A new proposal by state Democrats would create a decertification process for officers convicted or fired due to misconduct, and make it easier for victims to sue in state court.
SACRAMENTO, Calif (CN) — Law enforcement officers convicted of serious crimes or fired for misconduct could be stripped of their badges under policing reforms announced Tuesday by California lawmakers.
Along with creating a decertification process for crooked officers, state Democrats and a coalition of civil rights groups want to prop the victims of police violence by nixing longstanding immunity provisions that shield peace officers and other public employees from lawsuits.
Despite a similar measure stalling last year, state Senator Steven Bradford believes there is enough momentum remaining from the nationwide George Floyd protests to enact significant reform in a state that has been slow to update its policing policies.
“Californians want more than just superficial change,” said Bradford, D-Gardena. “We don’t want to nibble around the edges; I think not only California but the nation is ready for substantive change when it comes to law enforcement and especially when it comes to communities of color.”
Under Senate Bill 2, the state would create an advisory board consisting of both members of the public and law enforcement to review allegations of officer misconduct. In conjunction with the existing Peace Officer Standards Accountability Advisory Board, the new board would have the power to revoke an officer’s certification and make all related records public.
Currently California is one of four states along with Hawaii, New Jersey and Rhode Island without official processes to revoke the certificates of disreputable officers. Critics say officers fired for misconduct can easily take advantage of the loophole by simply signing on with another agency.
Getting a decertification process on the books would not only rid the state of bad cops, but help give victims and their families’ closure, said Assemblyman Rob Bonta, D-Oakland.
“California often does go first and boldly leads the pack, but not when it comes to decertification of law enforcement officers,” Bonta said during a virtual press conference. “We have some catching up to do which will have important implications for trust in our communities and the safety of our communities.”
This isn’t the first time Bradford is making a decertification push. Last year, he carried a bill that cleared the Senate but didn’t come up for a vote in the Assembly on the final day of a truncated session.
Critics, chiefly state police officer and sheriff organizations, argued the current system allows for adequate oversight of the state’s nearly 80,000 sworn officers through district attorneys and the attorney general. They claim removing government immunity would create lingering doubt in officers minds’ during chaotic situations, knowing potential missteps could result in civil lawsuits, and say the proposal lacked due process.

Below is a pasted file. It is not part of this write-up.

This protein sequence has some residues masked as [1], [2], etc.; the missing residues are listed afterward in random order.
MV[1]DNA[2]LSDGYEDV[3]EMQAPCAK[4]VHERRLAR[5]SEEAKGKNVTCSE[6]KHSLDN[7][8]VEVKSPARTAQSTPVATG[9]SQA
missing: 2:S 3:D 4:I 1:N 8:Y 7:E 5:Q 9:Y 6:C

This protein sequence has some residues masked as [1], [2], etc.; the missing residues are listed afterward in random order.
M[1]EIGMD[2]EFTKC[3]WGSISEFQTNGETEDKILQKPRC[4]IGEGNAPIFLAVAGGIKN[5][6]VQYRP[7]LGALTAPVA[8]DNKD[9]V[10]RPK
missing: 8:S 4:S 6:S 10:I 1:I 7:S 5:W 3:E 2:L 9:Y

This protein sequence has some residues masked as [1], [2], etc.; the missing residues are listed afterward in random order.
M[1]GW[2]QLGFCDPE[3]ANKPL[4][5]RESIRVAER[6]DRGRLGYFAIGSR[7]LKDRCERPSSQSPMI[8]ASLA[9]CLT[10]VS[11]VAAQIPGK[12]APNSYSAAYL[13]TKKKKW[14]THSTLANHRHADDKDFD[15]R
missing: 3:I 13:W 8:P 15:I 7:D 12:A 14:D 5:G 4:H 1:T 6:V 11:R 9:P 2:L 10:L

But Bradford said the newest version, inspired by the death of Kenneth Ross Jr. who was gunned down by a Gardena police officer in 2018, has been amended to address the officers’ due process concerns and won’t result in good cops losing their badges.
“[Ross] grew up in my neighborhood, right around the corner from me,” Bradford said of the 25-year old black man killed in broad daylight. “It was an officer who transferred from Orange County after being involved in three other questionable shootings.”
Notable actions considered serious misconduct under SB 2 include sexual assault, race discrimination, falsifying evidence, coercing confessions, excessive force and use of drugs on duty.
Attorney Carl Douglas, who represents Ross’ family in an underlying federal matter, says SB 2 carries critical changes that will allow victims to better pursue civil claims in state court. He says it will align the state’s Tom Bane Civil Rights Act with the federal version by removing the requirement that plaintiffs show specific intent in wrongful death and other law enforcement matters.
“We are intending not to shake the tree, but simply to make the Bane Act more lawful, more hospital to litigants like [Ross Jr.’s mother],” Douglas said.
The recently amended legislation has yet to receive a hearing in 2021 but will be assigned likely to the Senate Public Safety Committee. If it clears committee, it will require majority approval in the Senate and Assembly.
Asked about the potential of law enforcement groups uniting to freeze the bill like last year, Bradford said he’s confident in the influence supporters like the ACLU of California and Black Lives Matter Los Angeles carry themselves.
“I mean, they still carry a lot of sway,” Bradford said of the police unions. “But I think the community has a bigger stick if it’s used in the correct way.”